GERMANY: Auditing IT systems as part of the audit of the annual financial statements
Due to the digitalisation of accounting and payment processes in the federal administration, auditing IT systems has become an essential part of the German SAI’s mandatory audit of federal accounts. To conduct these IT system audits, we utilise a risk-based audit approach related to the International Standards on Auditing (ISA). In Germany, the ISA are transposed into national audit standards by the Institut der Wirtschaftsprüfer e.V. (Institute of Public Auditors in Germany, Incorporated Association – abbr. IDW) and published as IDW Auditing Standards (IDW PS).
We have aligned our IT system audit to IDW PS 330 (“Audit of Financial Statements in an Information Technology Environment”) which is closely related to ISA 315 / ISSAI 1315 “Identifying and assessing the risks of material misstatement through understanding the entity and its environment”. Our IT system audit approach covers all aspects of compliance and IT security matters in the use of IT systems for payment and accounting. The key criteria for assessing them are laid down in federal budget law and applicable IT governance frameworks such as COBIT, ITIL, ISO 27001, BSI Grundschutz.
Based on our audit reports, the Public Accounts Committee of Federal Parliament called to the government departments and agencies to study the risks arising from the use of IT in their accounting systems. Furthermore, the Federal Ministry of Finance provided government departments with support activities such as training, sample documents and process templates.
Due to the ongoing digital transformation of the payment and accounting processes (electronic invoicing, IT consolidation, automated recording and payments), the number and the complexity of IT systems as well as the amount of ledger entries are increasing. As a result, IT auditors need to adapt to this new environment. For this reason, we have embarked on a data-driven approach using computer-assisted audit tools to identify and assess risks and collect audit evidence. For the audit of a complex accounting system, we analysed a large amount of ledger entries (appr. 50 million records). First, we analysed the ledger entries to gain a basic insight into the business processes. The second step was to cluster the data and focus on cases that had been subject to manual changes and therefore carried risk. In a third step we assessed the internal controls by analysing the effectiveness of the segregation of duties. For example, we found cases where data had been changed by the same two users within a short amount of time. It took the users just a few seconds from entering a change into the system to approving it. We concluded from this that this internal control mechanism was apparently not as effective as it seemed at first sight. Visualising our findings in our audit report helped the auditee to better understand our methodology and the way in which we generated our findings (see case examples on the figure below).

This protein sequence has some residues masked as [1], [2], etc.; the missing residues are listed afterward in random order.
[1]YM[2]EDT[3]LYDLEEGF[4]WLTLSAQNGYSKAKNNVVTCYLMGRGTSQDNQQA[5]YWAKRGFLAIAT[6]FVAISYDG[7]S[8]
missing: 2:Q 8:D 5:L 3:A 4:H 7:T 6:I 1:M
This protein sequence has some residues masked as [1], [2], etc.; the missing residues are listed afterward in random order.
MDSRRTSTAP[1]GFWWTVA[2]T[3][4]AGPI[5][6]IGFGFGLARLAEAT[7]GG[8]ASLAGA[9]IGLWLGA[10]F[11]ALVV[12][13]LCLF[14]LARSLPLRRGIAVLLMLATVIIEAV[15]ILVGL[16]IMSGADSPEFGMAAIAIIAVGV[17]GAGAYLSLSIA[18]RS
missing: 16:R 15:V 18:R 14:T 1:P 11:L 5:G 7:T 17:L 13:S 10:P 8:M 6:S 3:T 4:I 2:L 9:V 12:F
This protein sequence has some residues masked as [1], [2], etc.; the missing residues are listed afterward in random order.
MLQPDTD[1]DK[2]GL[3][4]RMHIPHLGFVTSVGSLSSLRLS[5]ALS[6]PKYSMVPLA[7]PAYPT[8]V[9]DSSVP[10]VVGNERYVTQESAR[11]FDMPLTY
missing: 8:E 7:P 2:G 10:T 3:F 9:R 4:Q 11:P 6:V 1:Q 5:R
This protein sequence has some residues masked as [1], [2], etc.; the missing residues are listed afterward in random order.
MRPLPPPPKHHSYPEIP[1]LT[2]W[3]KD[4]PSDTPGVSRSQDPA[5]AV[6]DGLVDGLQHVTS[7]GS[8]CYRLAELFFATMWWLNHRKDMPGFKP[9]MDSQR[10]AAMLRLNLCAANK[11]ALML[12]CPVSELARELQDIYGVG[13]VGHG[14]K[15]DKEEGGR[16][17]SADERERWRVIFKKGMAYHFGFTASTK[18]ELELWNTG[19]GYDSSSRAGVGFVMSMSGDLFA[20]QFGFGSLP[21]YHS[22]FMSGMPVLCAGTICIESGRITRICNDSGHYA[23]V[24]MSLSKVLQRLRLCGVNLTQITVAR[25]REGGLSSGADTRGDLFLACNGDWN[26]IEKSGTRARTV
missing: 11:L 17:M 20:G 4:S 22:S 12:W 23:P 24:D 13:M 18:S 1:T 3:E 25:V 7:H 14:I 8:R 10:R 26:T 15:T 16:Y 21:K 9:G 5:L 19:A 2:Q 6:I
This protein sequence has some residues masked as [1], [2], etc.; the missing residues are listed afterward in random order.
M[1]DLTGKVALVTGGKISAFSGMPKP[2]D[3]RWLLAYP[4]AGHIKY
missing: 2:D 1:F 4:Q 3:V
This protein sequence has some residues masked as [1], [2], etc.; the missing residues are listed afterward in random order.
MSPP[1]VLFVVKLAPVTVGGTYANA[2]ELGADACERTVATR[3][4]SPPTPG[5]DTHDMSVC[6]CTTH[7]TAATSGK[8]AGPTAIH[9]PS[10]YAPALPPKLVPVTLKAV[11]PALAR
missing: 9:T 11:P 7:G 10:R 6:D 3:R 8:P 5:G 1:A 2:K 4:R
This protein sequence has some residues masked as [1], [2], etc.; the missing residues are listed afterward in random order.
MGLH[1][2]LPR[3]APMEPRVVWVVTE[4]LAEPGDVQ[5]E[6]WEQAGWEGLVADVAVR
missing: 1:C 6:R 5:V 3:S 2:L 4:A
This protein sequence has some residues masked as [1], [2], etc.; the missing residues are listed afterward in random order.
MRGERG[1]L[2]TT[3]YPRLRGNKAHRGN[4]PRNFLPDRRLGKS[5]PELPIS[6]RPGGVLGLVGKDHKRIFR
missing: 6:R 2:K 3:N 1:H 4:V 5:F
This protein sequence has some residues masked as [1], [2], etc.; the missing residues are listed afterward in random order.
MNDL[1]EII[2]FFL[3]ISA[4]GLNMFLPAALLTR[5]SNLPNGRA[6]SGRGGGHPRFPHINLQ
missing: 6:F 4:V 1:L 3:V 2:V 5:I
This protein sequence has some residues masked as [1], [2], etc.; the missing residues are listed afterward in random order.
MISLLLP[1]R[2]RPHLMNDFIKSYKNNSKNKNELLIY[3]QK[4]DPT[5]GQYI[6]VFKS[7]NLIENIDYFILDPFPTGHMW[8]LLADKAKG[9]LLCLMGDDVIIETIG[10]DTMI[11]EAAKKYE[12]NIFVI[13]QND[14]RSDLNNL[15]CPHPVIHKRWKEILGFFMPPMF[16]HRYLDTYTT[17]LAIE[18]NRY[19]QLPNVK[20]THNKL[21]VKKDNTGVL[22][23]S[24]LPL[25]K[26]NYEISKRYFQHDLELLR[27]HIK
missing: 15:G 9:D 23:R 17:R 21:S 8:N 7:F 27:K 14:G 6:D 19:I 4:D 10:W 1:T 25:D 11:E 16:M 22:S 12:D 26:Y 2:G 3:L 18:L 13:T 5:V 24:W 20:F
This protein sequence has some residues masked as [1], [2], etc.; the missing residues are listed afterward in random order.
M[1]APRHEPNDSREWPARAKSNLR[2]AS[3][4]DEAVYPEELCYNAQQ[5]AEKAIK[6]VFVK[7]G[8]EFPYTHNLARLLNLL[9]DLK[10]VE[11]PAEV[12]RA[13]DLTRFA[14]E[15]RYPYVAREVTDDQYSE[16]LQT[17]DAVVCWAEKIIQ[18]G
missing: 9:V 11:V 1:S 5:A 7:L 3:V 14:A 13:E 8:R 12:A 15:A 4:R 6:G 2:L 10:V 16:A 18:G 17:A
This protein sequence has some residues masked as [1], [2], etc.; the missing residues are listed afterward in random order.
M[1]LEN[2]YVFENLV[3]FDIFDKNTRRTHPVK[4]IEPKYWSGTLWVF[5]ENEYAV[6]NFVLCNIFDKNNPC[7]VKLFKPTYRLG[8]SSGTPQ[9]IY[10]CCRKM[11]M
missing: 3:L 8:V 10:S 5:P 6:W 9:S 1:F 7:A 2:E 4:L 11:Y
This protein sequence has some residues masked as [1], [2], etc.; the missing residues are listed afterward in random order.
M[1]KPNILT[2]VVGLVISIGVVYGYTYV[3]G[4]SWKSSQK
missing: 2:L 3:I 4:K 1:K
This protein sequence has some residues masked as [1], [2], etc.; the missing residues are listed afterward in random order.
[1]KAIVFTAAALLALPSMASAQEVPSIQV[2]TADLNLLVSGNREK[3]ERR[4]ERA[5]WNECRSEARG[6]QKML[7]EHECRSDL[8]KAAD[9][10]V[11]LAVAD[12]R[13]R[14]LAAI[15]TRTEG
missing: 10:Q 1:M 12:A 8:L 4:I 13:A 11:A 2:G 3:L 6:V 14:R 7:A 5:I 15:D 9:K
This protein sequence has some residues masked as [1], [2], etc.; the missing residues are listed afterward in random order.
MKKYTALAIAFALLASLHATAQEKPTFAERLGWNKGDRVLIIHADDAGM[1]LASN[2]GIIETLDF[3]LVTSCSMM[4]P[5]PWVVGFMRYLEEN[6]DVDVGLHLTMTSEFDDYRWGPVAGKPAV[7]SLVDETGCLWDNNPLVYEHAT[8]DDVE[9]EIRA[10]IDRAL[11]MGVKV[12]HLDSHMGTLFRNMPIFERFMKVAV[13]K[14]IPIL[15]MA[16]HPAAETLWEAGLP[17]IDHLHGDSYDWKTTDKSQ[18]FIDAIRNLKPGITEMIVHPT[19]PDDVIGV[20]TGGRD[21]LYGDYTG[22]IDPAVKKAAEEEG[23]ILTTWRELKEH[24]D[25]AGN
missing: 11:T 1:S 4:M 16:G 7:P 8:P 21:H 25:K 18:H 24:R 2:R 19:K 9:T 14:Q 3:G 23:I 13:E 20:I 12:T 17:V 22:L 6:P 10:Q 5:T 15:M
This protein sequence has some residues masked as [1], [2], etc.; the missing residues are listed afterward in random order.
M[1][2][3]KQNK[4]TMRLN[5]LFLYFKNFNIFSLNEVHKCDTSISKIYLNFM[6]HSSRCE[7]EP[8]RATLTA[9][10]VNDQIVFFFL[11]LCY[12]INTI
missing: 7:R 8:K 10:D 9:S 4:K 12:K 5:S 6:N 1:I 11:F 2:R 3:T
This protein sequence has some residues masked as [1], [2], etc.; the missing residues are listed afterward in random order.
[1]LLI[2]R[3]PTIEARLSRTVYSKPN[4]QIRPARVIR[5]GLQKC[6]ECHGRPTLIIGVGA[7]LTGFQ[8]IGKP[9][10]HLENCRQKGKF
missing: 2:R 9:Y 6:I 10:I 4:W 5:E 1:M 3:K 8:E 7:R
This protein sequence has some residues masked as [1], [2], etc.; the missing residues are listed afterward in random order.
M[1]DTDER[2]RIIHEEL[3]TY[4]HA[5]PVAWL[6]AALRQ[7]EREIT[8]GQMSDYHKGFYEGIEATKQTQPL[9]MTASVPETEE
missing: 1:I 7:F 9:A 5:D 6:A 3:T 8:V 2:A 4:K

Examples of visualising large amounts of data